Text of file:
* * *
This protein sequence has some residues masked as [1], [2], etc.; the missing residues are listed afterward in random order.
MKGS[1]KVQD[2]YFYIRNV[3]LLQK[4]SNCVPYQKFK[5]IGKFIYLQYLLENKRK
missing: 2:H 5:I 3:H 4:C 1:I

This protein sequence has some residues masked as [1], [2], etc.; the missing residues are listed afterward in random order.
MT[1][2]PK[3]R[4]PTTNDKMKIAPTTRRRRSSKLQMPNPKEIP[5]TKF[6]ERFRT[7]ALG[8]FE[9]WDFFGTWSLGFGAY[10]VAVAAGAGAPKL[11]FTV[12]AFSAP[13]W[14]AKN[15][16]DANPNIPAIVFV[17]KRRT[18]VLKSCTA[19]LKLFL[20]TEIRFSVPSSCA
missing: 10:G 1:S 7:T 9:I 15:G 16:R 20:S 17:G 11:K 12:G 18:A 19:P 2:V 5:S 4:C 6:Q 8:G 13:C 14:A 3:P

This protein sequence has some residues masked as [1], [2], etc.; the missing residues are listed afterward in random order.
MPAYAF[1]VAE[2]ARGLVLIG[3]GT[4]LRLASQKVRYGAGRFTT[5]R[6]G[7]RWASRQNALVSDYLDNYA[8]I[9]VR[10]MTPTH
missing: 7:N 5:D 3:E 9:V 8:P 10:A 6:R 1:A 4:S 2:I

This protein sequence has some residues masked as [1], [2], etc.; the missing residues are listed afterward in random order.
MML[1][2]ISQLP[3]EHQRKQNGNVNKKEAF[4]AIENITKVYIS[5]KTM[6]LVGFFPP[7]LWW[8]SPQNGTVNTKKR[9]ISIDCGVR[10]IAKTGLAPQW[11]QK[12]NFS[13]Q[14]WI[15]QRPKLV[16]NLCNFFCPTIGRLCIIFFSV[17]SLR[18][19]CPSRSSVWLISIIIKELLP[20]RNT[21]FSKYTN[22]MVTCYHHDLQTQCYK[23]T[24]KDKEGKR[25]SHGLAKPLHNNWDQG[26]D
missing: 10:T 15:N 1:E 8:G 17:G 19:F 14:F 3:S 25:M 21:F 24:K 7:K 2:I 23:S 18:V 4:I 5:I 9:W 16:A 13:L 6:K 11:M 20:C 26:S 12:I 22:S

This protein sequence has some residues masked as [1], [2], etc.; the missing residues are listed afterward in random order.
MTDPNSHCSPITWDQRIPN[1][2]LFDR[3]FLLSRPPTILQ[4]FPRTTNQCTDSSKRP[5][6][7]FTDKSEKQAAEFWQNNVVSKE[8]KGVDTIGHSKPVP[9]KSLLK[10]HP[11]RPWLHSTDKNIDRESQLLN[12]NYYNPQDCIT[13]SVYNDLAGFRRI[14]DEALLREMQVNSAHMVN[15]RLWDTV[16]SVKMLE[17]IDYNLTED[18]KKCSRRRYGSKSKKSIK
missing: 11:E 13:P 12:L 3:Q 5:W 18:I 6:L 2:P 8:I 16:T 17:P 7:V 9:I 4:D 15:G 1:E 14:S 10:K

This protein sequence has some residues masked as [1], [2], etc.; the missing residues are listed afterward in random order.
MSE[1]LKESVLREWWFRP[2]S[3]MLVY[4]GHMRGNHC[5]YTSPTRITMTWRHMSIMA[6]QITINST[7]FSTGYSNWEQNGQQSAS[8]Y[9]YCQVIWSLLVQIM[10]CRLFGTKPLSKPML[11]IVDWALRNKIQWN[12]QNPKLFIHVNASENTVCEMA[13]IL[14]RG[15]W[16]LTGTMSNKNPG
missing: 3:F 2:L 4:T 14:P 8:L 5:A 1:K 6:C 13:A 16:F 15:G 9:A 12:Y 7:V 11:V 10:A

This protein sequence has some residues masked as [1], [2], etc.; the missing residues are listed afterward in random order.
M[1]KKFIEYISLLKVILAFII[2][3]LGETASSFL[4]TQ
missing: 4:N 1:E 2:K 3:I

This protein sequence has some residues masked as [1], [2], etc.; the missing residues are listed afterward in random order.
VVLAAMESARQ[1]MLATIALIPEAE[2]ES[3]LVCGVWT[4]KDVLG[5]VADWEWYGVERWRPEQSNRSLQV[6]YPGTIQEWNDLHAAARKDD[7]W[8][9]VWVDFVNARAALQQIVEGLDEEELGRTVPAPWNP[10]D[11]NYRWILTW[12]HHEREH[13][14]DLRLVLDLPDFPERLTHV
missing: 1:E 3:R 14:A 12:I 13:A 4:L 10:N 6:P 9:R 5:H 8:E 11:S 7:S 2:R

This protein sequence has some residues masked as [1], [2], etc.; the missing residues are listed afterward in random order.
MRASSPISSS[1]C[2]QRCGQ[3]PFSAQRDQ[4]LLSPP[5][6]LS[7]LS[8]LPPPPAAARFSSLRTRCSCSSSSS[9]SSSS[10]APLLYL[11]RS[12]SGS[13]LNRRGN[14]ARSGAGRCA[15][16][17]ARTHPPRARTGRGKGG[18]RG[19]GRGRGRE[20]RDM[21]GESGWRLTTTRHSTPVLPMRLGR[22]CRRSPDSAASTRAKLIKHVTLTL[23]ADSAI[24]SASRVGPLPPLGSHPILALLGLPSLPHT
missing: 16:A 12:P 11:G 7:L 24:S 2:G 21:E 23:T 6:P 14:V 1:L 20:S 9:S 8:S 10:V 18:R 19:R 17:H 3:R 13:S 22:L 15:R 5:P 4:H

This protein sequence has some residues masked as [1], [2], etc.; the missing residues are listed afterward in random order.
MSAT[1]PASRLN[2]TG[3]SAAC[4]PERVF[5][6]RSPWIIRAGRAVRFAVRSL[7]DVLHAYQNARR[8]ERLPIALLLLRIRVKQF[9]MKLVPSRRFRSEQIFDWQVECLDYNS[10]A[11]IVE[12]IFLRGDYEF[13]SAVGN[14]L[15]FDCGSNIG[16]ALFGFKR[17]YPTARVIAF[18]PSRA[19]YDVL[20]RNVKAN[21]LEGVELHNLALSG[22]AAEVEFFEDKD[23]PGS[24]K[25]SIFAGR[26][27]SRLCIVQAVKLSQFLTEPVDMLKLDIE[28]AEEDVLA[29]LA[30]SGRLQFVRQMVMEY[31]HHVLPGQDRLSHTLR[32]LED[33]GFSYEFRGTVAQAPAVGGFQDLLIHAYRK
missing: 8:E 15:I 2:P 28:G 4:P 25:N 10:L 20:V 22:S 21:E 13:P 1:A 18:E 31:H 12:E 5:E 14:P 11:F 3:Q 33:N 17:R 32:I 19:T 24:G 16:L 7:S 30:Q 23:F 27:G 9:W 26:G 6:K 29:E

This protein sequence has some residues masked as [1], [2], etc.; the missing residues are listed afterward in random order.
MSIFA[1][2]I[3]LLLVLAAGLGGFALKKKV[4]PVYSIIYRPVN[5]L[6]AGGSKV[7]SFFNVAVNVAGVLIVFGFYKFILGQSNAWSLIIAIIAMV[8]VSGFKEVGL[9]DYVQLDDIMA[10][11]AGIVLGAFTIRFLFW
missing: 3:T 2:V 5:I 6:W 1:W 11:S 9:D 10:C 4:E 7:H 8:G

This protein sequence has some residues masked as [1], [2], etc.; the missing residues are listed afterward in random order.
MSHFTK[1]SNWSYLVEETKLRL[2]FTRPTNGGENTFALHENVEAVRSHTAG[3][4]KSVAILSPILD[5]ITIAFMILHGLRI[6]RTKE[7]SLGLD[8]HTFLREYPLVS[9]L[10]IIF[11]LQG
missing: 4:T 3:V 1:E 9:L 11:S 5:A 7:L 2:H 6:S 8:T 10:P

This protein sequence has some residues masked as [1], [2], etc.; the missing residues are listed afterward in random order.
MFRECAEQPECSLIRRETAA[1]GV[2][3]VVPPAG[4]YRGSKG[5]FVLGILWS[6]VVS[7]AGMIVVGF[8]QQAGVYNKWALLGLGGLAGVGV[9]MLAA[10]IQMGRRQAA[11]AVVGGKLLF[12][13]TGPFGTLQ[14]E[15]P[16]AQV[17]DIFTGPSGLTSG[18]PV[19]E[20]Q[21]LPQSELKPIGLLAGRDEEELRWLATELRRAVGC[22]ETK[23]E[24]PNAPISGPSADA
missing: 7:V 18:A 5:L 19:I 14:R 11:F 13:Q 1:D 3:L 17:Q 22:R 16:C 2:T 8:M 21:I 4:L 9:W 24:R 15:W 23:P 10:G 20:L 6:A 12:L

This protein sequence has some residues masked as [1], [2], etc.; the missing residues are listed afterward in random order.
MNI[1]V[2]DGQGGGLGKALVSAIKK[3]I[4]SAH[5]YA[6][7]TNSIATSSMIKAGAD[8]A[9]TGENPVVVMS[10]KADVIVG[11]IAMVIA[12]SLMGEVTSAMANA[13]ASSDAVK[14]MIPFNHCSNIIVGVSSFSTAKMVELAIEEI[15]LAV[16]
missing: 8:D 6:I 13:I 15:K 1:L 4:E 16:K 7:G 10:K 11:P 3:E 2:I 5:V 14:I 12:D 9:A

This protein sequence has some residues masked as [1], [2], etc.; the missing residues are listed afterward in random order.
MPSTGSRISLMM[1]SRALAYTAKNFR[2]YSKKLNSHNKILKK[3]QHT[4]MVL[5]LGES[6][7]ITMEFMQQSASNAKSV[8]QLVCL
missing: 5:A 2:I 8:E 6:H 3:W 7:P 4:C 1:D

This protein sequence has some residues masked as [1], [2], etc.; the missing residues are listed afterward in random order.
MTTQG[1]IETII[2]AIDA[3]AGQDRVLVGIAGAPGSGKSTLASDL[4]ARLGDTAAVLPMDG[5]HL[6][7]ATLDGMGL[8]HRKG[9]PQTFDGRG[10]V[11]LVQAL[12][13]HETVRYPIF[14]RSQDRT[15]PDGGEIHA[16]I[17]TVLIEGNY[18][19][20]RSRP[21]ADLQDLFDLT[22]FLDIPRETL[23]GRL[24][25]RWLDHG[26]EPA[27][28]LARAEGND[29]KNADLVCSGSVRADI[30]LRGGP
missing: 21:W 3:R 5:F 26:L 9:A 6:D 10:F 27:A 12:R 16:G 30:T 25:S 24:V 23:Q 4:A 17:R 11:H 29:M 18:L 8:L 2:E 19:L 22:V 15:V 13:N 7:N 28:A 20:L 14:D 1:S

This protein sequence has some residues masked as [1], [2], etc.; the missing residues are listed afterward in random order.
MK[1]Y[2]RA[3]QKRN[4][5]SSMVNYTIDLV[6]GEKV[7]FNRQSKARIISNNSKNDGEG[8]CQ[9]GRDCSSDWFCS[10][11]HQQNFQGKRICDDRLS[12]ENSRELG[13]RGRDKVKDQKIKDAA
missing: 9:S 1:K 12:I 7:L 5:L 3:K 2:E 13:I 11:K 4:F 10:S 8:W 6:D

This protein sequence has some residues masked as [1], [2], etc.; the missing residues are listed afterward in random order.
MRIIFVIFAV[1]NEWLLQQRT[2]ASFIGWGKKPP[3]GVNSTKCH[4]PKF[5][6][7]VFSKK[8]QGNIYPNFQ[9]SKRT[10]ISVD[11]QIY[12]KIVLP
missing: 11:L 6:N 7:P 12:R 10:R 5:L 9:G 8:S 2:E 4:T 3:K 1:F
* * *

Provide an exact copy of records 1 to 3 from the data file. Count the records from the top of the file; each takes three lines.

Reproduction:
This protein sequence has some residues masked as [1], [2], etc.; the missing residues are listed afterward in random order.
MKGS[1]KVQD[2]YFYIRNV[3]LLQK[4]SNCVPYQKFK[5]IGKFIYLQYLLENKRK
missing: 2:H 5:I 3:H 4:C 1:I

This protein sequence has some residues masked as [1], [2], etc.; the missing residues are listed afterward in random order.
MT[1][2]PK[3]R[4]PTTNDKMKIAPTTRRRRSSKLQMPNPKEIP[5]TKF[6]ERFRT[7]ALG[8]FE[9]WDFFGTWSLGFGAY[10]VAVAAGAGAPKL[11]FTV[12]AFSAP[13]W[14]AKN[15][16]DANPNIPAIVFV[17]KRRT[18]VLKSCTA[19]LKLFL[20]TEIRFSVPSSCA
missing: 10:G 1:S 7:T 9:I 15:G 16:R 20:S 17:G 11:K 12:G 18:A 19:P 2:V 5:S 4:C 6:Q 8:G 13:C 14:A 3:P

This protein sequence has some residues masked as [1], [2], etc.; the missing residues are listed afterward in random order.
MPAYAF[1]VAE[2]ARGLVLIG[3]GT[4]LRLASQKVRYGAGRFTT[5]R[6]G[7]RWASRQNALVSDYLDNYA[8]I[9]VR[10]MTPTH
missing: 7:N 5:D 3:E 9:V 8:P 10:A 6:R 1:A 4:S 2:I